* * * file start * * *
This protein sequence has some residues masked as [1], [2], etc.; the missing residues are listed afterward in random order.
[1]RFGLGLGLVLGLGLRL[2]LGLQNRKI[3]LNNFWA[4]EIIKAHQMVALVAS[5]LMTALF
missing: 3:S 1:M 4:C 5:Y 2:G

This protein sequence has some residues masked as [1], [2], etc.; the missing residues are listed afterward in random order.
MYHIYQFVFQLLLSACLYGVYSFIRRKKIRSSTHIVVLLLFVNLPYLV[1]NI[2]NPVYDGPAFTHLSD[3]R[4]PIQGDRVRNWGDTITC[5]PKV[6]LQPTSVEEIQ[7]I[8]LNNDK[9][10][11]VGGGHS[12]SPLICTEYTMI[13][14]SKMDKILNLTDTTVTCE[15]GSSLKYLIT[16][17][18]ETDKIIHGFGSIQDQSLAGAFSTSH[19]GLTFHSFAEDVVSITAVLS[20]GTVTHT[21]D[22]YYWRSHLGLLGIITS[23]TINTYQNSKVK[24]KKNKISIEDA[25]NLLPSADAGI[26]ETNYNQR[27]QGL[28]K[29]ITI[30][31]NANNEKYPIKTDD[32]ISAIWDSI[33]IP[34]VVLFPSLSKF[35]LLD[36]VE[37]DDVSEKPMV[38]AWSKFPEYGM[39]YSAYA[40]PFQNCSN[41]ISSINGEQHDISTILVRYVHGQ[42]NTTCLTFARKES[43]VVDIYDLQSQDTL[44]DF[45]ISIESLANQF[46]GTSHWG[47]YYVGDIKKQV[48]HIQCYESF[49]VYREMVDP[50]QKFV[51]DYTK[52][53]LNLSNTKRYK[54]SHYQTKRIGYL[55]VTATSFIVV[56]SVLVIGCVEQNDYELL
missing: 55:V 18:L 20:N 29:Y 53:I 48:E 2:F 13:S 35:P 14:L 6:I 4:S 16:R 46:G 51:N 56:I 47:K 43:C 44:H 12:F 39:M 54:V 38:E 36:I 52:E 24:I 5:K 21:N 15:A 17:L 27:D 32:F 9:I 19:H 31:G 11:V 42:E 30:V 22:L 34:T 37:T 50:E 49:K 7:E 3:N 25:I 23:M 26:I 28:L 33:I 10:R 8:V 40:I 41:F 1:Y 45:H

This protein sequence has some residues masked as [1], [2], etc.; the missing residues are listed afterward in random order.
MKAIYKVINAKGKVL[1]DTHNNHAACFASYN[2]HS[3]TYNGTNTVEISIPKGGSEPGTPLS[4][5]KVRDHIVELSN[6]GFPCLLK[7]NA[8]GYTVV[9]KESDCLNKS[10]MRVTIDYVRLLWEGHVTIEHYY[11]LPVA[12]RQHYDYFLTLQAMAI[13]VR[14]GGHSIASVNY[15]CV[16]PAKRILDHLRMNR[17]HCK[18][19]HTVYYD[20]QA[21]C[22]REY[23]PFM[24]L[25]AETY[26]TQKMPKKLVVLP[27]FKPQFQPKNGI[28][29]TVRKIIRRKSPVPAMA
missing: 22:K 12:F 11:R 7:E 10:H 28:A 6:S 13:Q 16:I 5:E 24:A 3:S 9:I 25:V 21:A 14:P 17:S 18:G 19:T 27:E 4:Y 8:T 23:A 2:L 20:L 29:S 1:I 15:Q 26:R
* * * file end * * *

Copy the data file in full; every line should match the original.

This protein sequence has some residues masked as [1], [2], etc.; the missing residues are listed afterward in random order.
[1]RFGLGLGLVLGLGLRL[2]LGLQNRKI[3]LNNFWA[4]EIIKAHQMVALVAS[5]LMTALF
missing: 3:S 1:M 4:C 5:Y 2:G

This protein sequence has some residues masked as [1], [2], etc.; the missing residues are listed afterward in random order.
MYHIYQFVFQLLLSACLYGVYSFIRRKKIRSSTHIVVLLLFVNLPYLV[1]NI[2]NPVYDGPAFTHLSD[3]R[4]PIQGDRVRNWGDTITC[5]PKV[6]LQPTSVEEIQ[7]I[8]LNNDK[9][10][11]VGGGHS[12]SPLICTEYTMI[13][14]SKMDKILNLTDTTVTCE[15]GSSLKYLIT[16][17][18]ETDKIIHGFGSIQDQSLAGAFSTSH[19]GLTFHSFAEDVVSITAVLS[20]GTVTHT[21]D[22]YYWRSHLGLLGIITS[23]TINTYQNSKVK[24]KKNKISIEDA[25]NLLPSADAGI[26]ETNYNQR[27]QGL[28]K[29]ITI[30][31]NANNEKYPIKTDD[32]ISAIWDSI[33]IP[34]VVLFPSLSKF[35]LLD[36]VE[37]DDVSEKPMV[38]AWSKFPEYGM[39]YSAYA[40]PFQNCSN[41]ISSINGEQHDISTILVRYVHGQ[42]NTTCLTFARKES[43]VVDIYDLQSQDTL[44]DF[45]ISIESLANQF[46]GTSHWG[47]YYVGDIKKQV[48]HIQCYESF[49]VYREMVDP[50]QKFV[51]DYTK[52][53]LNLSNTKRYK[54]SHYQTKRIGYL[55]VTATSFIVV[56]SVLVIGCVEQNDYELL
missing: 55:V 18:L 20:N 29:Y 53:I 48:E 2:F 13:S 35:P 14:L 6:I 4:S 16:R 46:G 51:N 56:I 47:K 43:C 44:H 12:F 39:M 54:V 38:E 36:I 52:E 24:I 5:K 21:N 15:A 17:L 27:D 32:F 9:I 19:H 31:G 11:V 42:E 30:V 22:L 34:T 37:T 50:E 49:K 7:E 3:N 25:I 23:M 26:I 28:L 33:I 10:R 8:V 40:I 41:F 1:Y 45:H

This protein sequence has some residues masked as [1], [2], etc.; the missing residues are listed afterward in random order.
MKAIYKVINAKGKVL[1]DTHNNHAACFASYN[2]HS[3]TYNGTNTVEISIPKGGSEPGTPLS[4][5]KVRDHIVELSN[6]GFPCLLK[7]NA[8]GYTVV[9]KESDCLNKS[10]MRVTIDYVRLLWEGHVTIEHYY[11]LPVA[12]RQHYDYFLTLQAMAI[13]VR[14]GGHSIASVNY[15]CV[16]PAKRILDHLRMNR[17]HCK[18][19]HTVYYD[20]QA[21]C[22]REY[23]PFM[24]L[25]AETY[26]TQKMPKKLVVLP[27]FKPQFQPKNGI[28][29]TVRKIIRRKSPVPAMA
missing: 22:K 12:F 11:R 7:E 10:H 28:A 6:S 13:Q 16:I 5:E 24:A 3:S 9:I 25:V 21:A 14:P 17:S 18:G 19:T 27:E 4:Y 8:T 23:A 2:L 20:L 29:S 1:I 15:Q 26:R